Tuesday primary to narrow Nebraska Board of Education candidates in District 2. Who are they?

In two of the four Nebraska Board of Education primaries May 14, three candidates are vying for the top-two spots in Districts 2 and 4 for the ballot in November’s general election.

The other…

In two of the four Nebraska Board of Education primaries May 14, three candidates are vying for the top-two spots in Districts 2 and 4 for the ballot in November’s general election.

The other districts’ primaries (Districts 1 and 3) feature only two candidates in each contest, both of whom will automatically be advanced to the general election as the top two vote-getters.

Here’s what voters should know about the District 2 candidates:

Parental rights, school choice, and an emphasis on academic results, especially in literacy, are expected to be key issues in both the primary and, ultimately, the general election for District 2, which partially represents the southern Omaha metro area.

Although Board of Education elections in the state are run as non-partisan, candidates in District 2 feature three people who identify with major political parties, according to NebraskaVoterGuide.com and the Omaha World Herald. 

The District 2 race has Karen Morgan, a Democrat, facing Linda Vermooten, listed as a Republican, and Maggie Douglas, who is listed as a Democrat by the Omaha World Herald and as a Republican by the voter guide. 

When asked if parents should have the most say over what their kids are taught in school, Morgan, the Democrat, was an adamant “no.” 

“Parents are not teachers unless they are trained as teachers! If they are teachers they would NOT have their kids in their classroom!” Morgan told the voter guide. 

She believes choice in schools should be limited to giving parents the right to take their kids out of the public schools and transfer them to private schools. 

“If parents want private schools they should have the right to transfer their kids to private schools,” she said. 

Morgan also didn’t shy away from advocating the teaching of controversial topics such as Critical Race Theory (CRT). 

“Teach the true history even when it reflects poorly on our ancestors,” said Morgan about including CRT in the Nebraska curriculum. 

She also said she’s in favor of transgender participation in girls’ sports, regardless of biological sex at birth, and in favor of girls sharing bathrooms with biological males who identify as girls. 

“A women’s restroom has cubicles — you can close the door and there is no violation. If a male had gone in there and not gone through a transition completely and they feel like a woman, why prevent them feeling the way they are? Segregating people of color, religion, LGBTQ — that’s not fair and that’s not American,” Morgan said, according to the World Herald.  

Maggie Douglas didn’t return the request for the voter guide for answers on major issues, but told the World Herald that decisions about library books should be left to librarians.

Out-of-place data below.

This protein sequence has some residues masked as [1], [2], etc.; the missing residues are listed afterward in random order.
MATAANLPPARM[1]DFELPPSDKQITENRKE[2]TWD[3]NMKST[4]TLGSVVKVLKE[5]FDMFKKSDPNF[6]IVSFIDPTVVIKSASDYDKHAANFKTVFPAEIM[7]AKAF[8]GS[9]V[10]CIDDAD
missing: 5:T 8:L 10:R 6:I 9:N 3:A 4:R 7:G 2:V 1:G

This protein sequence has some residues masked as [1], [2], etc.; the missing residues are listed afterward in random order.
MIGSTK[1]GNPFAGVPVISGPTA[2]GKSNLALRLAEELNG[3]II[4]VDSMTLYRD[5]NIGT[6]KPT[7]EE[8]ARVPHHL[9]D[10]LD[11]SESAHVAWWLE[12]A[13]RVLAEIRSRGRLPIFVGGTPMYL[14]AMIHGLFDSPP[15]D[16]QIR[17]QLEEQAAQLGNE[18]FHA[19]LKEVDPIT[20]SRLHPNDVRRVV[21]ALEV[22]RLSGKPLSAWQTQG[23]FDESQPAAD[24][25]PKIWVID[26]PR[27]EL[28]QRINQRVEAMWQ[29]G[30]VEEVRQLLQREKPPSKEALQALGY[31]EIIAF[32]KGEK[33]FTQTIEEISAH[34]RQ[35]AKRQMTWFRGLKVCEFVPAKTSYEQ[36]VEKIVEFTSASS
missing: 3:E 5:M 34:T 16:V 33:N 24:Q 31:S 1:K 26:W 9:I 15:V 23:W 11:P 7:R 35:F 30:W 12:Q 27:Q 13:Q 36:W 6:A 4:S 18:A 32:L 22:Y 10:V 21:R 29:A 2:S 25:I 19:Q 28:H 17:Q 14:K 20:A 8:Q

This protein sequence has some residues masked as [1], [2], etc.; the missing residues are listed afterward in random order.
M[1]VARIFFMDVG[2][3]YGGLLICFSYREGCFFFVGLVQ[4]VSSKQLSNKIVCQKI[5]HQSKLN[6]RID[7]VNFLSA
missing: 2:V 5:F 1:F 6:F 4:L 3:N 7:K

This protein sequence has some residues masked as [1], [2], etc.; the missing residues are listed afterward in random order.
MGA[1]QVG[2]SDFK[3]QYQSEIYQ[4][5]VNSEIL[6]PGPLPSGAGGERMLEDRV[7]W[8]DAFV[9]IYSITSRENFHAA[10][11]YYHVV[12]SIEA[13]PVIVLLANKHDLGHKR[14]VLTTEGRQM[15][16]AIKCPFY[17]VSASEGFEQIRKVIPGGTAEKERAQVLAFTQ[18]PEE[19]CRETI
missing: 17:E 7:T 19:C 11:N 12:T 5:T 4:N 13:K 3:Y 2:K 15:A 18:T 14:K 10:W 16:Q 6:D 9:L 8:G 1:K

“We all have our views and our backgrounds and our belief systems,” Douglas said. “Just recognizing we all come from different situations but our main focus is supporting all of our children — the conversations of our differences need to be steered to helping all of our students,” Douglas told the paper. 

Republican Linda Vermooten, in contrast, said that parents should have a significant say in what is taught in the classroom. Parental involvement ensures that education aligns with family values and beliefs, and creates a supportive learning environment, she noted, according to the answers given on the voter guide.  

That may be one reason she’s such a strong “yes” on school choice.  

“School choice empowers parents to select the educational environment that best meets their child’s needs and preferences. It promotes diversity in education and encourages innovation and excellence among schools,” she said.  

She also said that while she supports some sex ed in schools, teaching “transgender ideology and preferred pronouns may conflict with some families’ values and should be approached with sensitivity.” 

Similarly, Vermooten said that participation in sports should be limited to biological sex at birth.  

“Upholding fairness and equality in sports requires basing participation on biological sex. Protecting girls’ sports ensures that female athletes have equal opportunities to compete and excel without facing unfair competition,” she told the voter guide.  

Additionally, Vermooten said that CRT taught in schools promotes division and oversimplification of complex issues.  

“It should not be taught in schools as it undermines the principles of equality and unity, fostering resentment and distrust among students,” she noted. 

Vermooten also told the World Herald that she was worried about the low test scores among students and the deteriorating finances of Nebraska schools.  

“Fiscal responsibility is one of the (reasons) that I’m running – making sure we’re using money that’s actually going to help the individual student with learning versus just going into a program,” she said.